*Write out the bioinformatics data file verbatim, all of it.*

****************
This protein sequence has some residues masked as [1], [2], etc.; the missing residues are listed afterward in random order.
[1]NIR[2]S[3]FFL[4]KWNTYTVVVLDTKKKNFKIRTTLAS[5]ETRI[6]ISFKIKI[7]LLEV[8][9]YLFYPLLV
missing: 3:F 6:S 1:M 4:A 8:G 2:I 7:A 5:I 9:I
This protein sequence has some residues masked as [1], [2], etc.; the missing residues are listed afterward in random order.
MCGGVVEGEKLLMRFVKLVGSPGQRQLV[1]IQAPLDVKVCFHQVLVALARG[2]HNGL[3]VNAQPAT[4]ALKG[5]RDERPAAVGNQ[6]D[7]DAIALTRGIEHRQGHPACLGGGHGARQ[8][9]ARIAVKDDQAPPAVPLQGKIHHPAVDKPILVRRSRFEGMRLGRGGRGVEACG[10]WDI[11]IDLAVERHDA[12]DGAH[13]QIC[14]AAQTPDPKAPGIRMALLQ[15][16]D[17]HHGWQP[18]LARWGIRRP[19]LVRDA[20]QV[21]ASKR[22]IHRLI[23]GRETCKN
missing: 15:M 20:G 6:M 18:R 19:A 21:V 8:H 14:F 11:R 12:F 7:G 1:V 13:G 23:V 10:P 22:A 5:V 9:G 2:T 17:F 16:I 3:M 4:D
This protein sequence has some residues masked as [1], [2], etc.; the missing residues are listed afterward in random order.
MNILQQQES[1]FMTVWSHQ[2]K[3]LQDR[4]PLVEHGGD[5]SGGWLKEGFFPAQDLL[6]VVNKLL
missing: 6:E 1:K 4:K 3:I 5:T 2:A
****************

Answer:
This protein sequence has some residues masked as [1], [2], etc.; the missing residues are listed afterward in random order.
[1]NIR[2]S[3]FFL[4]KWNTYTVVVLDTKKKNFKIRTTLAS[5]ETRI[6]ISFKIKI[7]LLEV[8][9]YLFYPLLV
missing: 3:F 6:S 1:M 4:A 8:G 2:I 7:A 5:I 9:I
This protein sequence has some residues masked as [1], [2], etc.; the missing residues are listed afterward in random order.
MCGGVVEGEKLLMRFVKLVGSPGQRQLV[1]IQAPLDVKVCFHQVLVALARG[2]HNGL[3]VNAQPAT[4]ALKG[5]RDERPAAVGNQ[6]D[7]DAIALTRGIEHRQGHPACLGGGHGARQ[8][9]ARIAVKDDQAPPAVPLQGKIHHPAVDKPILVRRSRFEGMRLGRGGRGVEACG[10]WDI[11]IDLAVERHDA[12]DGAH[13]QIC[14]AAQTPDPKAPGIRMALLQ[15][16]D[17]HHGWQP[18]LARWGIRRP[19]LVRDA[20]QV[21]ASKR[22]IHRLI[23]GRETCKN
missing: 15:M 20:G 6:M 18:R 19:A 21:V 8:H 14:F 11:R 12:F 7:G 1:V 13:G 23:V 10:P 22:A 5:V 9:G 2:T 17:F 16:I 3:M 4:D
This protein sequence has some residues masked as [1], [2], etc.; the missing residues are listed afterward in random order.
MNILQQQES[1]FMTVWSHQ[2]K[3]LQDR[4]PLVEHGGD[5]SGGWLKEGFFPAQDLL[6]VVNKLL
missing: 6:E 1:K 4:K 3:I 5:T 2:A